Early last spring four men and a woman arrived at the house across the road from us in a beat-up pickup and a larger flatbed truck that had also seen better days. Within minutes they fired up chainsaws and began felling large pine trees on the western edge of my neighbor’s property, 45 or 50 feet away from his house. My wife and I watched (and listened; the sound of multiple chainsaws is terrifying) in horror as one after the other beautiful, healthy tree went down.
I don’t have neighborly relations with this neighbor (I’ll call him J, though the chances he reads this blog are zero) on whose land the carnage was occurring. Over the years J and his children appeared on winter weekends to ski at Sunday River, and we exchanged words and waves but rarely really spoke. The sign of his presence was two bright outdoor spotlights that shone directly across the road into our bedroom window. The lights went on at midnight Friday when J arrived and remained on until he left on Sunday afternoon. When I once initiated a rare conversation to ask if the spotlights could be turned off overnight, J suggested I should get blinds for our bedroom windows. What fear motivated this light display—a wandering bear or moose? I never found out. During those winter visitations, the house belonged to J’s father, a genial person who rarely used it. When he died last winter, J inherited it.
Although I had a phone number in Massachusetts for the father, I didn’t have any contact information for J, so when the tree cutting began I did a Bing search and found the number for his business. I called to ask what was happening across the road. He said that before his father died he made J promise to cut down several trees that the father feared might fall on the house. And so J engaged these folks to carry out his father’s wishes. “Several trees” were not what the loggers (a description they really didn’t warrant) had in mind. Over three days they felled 17 trees, opening a wide vista that changed the character of our neighborhood. I’m not an arborist, but one of the state’s most respected ones lives around the road, and he shook his head when he saw what had happened. He attributed it to the high price of pulp wood and speculated that my neighbor was probably getting the work done for free in return for allowing the loggers to sell the wood—hence their hunger to take far more than a few. To the expert eyes of the arborist, the trees had seemed healthy and no threat to the house.
Over the summer we tried to adapt to the new scene across the road, one consequence of which was that the shade the former woods offered our deck was lost and I had to buy and erect a large umbrella to make it possible for us to sit on the deck on sunny days. We mourned the loss of the trees and all they provided in shade and simple beauty. Then two weeks ago the trees got their revenge. Fifty-mile gusts that afternoon brought down a large limb from a tree near the neighbor’s house, on the other side from where the major damage had been done, but a tree that the loggers had trimmed—inadequately, as it turned out. The branch crashed across the road, blocking it, and bringing down the electric line to the neighbor’s house. I phoned CMP to report the problem and then phoned J. He seemed nonplussed.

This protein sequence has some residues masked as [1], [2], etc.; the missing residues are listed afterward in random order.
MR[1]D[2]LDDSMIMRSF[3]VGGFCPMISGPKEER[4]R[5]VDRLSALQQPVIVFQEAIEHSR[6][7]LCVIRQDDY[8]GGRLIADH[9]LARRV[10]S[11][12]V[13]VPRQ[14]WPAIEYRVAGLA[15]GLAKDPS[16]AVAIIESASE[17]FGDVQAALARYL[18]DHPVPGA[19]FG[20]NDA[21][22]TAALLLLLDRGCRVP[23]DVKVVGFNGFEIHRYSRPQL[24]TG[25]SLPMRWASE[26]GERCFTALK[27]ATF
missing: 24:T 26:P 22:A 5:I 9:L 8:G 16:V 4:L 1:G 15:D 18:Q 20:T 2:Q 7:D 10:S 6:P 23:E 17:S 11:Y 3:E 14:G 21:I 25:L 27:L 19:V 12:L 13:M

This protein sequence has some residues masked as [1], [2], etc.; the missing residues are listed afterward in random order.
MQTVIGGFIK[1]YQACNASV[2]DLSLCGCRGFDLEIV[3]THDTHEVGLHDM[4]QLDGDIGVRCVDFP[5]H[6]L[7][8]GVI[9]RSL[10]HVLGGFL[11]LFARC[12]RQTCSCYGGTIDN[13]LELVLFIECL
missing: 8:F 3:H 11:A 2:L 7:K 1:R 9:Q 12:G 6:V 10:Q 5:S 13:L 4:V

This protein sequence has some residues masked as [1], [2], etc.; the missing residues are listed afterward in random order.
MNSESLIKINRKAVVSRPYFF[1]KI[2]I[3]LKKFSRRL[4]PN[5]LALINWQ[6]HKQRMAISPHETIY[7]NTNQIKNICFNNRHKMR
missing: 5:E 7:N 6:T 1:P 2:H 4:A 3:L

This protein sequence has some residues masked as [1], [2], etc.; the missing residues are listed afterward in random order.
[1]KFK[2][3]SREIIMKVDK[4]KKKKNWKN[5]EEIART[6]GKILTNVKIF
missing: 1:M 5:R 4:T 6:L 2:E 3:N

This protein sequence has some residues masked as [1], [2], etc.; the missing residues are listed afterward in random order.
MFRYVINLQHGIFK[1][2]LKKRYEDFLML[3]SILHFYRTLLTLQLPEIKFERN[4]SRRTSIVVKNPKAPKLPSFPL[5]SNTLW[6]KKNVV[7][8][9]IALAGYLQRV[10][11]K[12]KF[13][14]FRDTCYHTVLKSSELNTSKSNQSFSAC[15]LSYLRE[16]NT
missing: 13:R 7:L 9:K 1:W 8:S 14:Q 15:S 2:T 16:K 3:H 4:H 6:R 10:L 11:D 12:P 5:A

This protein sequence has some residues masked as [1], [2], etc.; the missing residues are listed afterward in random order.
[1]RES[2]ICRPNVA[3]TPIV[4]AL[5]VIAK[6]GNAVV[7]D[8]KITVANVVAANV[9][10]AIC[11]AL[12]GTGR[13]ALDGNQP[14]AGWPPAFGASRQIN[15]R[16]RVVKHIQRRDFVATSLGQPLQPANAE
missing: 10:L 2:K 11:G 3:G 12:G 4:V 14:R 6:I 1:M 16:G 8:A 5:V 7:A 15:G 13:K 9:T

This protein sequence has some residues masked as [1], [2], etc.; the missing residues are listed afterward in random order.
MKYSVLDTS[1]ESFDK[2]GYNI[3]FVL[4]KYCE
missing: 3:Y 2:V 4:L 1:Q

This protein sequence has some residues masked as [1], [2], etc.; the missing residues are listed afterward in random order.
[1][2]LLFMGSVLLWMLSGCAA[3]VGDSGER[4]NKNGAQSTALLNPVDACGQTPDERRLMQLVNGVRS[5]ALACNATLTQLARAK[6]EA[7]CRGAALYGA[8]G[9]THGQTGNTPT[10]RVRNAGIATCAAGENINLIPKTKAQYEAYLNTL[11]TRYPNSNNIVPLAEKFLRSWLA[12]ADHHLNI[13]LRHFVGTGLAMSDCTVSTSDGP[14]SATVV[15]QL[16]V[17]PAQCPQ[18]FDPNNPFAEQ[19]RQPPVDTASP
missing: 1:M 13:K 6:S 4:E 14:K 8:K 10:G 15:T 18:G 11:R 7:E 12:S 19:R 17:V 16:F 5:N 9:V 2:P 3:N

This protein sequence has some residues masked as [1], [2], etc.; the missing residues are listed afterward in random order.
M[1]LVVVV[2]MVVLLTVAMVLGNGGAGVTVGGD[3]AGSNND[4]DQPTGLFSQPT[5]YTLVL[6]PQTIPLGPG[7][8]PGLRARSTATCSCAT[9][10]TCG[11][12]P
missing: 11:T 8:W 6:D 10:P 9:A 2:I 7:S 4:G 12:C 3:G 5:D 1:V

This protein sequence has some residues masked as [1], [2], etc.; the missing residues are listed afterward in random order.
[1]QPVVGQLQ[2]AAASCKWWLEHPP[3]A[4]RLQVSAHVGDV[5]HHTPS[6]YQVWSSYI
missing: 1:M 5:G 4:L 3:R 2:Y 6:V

That evening CMP arrived to saw and remove the branch, opening the road to local traffic. The CMP man came to my house to report that he was unable to reconnect the electric line because the harness at the house was destroyed and would have to be repaired by an electrician before power could be restored. He asked if I would pass that word to the owner. I did so the next morning, and J was again nonplussed. He said the electrician they had used in the past had retired, but he didn’t ask me to recommend anyone in the area. I did tell him that I had myself tried for two weeks to locate an electrician to do a small job for me and that the busy construction scene in our area would make it hard to find someone.
That was two weeks ago, and the electric line is still down. I assume my neighbor has electric heat. The recent spell of warm weather came as a lucky break for him. But normal November temperatures have returned. I have no idea what my neighbor is going to do. I know I should be sympathetic—and, after all, it could have happened to me if the branch had been four or five feet longer and thus taken down my power line. But I have to confess that I’m experiencing some unattractive pleasure in seeing what happened. And, at least for now, it’s nice not to have those glaring spotlights. Am I wrong to feel this way? Well, it wasn’t me but the trees that took their revenge. I cheer them on.
Never a good idea to tick off Mother Nature!
Never mess with Ents.
We had Baltimore Orioles that would nest in the dwarf fruit trees along the spring run between our neighbor and us. For two years they found those silver icicles from Christmas trees somewhere and wove them into their bag nest. It was stunning. Then the neighbor decided it was too much trouble to mow the edge of the run. He cut down the trees, dug out the run to install a culvert pipe, and covered it over so it was level with the rest of his yard. I never forgave his desecration of that lovely waterway. I don’t begrudge you your pleasure. I’ve felt your pain.
It is so sad when someone cuts down trees like this. I just can’t understand it. I remember being heartbroken when a large patch of tree-filled land across from my kitchen window was cleared for some new construction. To make it even worse it was 3 years before they even began to build. I am enjoying your neighbor’s consequences.